Fitness Through the Ages

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Fitness Through The Ages

HALEY HALL Contributing Writer

Fitness has been a prominent key to a healthy life dating back to 2500 B.C. Even for those who do not make fitness a priority in life, most people can agree that fitness is vital to long and “healthy” living. Although the concept of fitness has not changed, the ways people partake in fitness and the purpose of fitness have changed immensely.

Fitness started during the B.C. era because it was a necessity to survive. Men needed to be fit in order to hunt and gather food. If the early man was not physically fit, he would not be able to provide for himself nor his family. The strength and fitness of men during this time in history was “forged” by the everyday instinct to survive.

Centuries later, in the 1920s, fitness became part of an image to be achieved rather than a method of survival. According to historic gastronomist Sarah Lohman in the 1920’s, women were all about image. At that time, the popular image was a slender figure, which meant that women had to start watching what they ate and they had to start exercising. This involved more than a physical appearance. The modern woman was seen as active and sporty and no longer delicate and soft.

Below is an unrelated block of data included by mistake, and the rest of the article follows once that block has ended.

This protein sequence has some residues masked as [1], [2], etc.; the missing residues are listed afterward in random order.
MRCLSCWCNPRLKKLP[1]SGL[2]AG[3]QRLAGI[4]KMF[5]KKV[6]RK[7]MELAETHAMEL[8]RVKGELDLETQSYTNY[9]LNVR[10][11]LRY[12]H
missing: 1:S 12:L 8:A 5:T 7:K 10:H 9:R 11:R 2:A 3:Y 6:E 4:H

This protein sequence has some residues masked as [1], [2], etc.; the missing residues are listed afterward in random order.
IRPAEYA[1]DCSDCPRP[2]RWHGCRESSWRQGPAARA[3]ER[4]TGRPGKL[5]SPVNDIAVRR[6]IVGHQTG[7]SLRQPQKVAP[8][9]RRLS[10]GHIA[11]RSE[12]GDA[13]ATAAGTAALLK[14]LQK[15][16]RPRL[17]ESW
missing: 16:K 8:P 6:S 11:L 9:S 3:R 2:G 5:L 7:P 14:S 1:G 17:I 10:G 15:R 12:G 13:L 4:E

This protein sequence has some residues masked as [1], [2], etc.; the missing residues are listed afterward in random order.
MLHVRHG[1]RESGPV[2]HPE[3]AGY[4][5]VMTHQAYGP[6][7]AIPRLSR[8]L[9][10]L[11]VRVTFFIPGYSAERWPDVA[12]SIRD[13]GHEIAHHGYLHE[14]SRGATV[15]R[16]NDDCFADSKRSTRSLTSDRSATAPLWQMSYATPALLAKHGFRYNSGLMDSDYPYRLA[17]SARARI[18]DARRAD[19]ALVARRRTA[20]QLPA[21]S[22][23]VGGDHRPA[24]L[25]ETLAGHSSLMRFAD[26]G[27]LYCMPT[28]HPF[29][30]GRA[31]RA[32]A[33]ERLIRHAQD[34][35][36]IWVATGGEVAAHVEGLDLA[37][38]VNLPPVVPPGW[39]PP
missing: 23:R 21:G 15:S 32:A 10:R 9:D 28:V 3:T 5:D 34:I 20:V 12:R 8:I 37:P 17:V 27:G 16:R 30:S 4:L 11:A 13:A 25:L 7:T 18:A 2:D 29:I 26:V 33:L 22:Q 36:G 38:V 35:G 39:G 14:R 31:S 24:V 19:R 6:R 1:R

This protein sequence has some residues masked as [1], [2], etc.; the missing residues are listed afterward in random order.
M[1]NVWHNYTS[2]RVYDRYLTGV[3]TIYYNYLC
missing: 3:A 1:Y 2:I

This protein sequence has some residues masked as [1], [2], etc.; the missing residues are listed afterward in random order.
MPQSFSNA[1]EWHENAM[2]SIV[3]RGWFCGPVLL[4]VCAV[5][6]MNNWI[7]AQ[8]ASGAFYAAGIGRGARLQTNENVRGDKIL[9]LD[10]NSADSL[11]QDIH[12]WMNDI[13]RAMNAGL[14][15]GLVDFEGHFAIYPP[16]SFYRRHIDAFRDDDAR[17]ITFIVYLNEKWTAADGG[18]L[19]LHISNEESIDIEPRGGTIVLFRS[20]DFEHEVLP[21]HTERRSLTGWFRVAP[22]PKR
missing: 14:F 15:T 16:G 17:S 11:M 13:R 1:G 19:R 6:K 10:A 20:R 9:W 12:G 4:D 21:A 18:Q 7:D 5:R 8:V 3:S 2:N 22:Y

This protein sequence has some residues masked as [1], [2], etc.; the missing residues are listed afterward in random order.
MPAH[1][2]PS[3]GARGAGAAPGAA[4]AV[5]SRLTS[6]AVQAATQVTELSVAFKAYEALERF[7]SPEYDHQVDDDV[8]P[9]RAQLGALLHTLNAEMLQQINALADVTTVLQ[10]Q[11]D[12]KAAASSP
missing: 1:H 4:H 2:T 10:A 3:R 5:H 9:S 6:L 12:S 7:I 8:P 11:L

As technology advanced, people began to realize how important it is to stay fit, not just for looks but also for their health. They realized if they wanted to live a longer life they would have to start exercising. When people realized this they started encouraging fitness and health and the importance of it. Over the past 100 years gyms have become part of public schools across the country, neighborhoods and even large companies and corporations.

Public schools have made it part of their curriculum to teach and incorporate physical education for all grades (K-8). Workout facilities or gymnasiums are common in United States colleges and high schools. These workout rooms or buildings are used for school gatherings, intramural sports, physical education and more..

Readers may ask themselves, how this relates to them. Well, it absolutely does because physical activity has the opportunity to create not only immediate benefits in regards to academic performance, but long-term benefits as well. According to Karen Postal, who has her PH.D in fitness, soon after participating in a physical activity, it becomes easier to concentrate better on tasks assigned within the classroom. It is not too late to start today, so get up and start exercising for a longer, healthier life.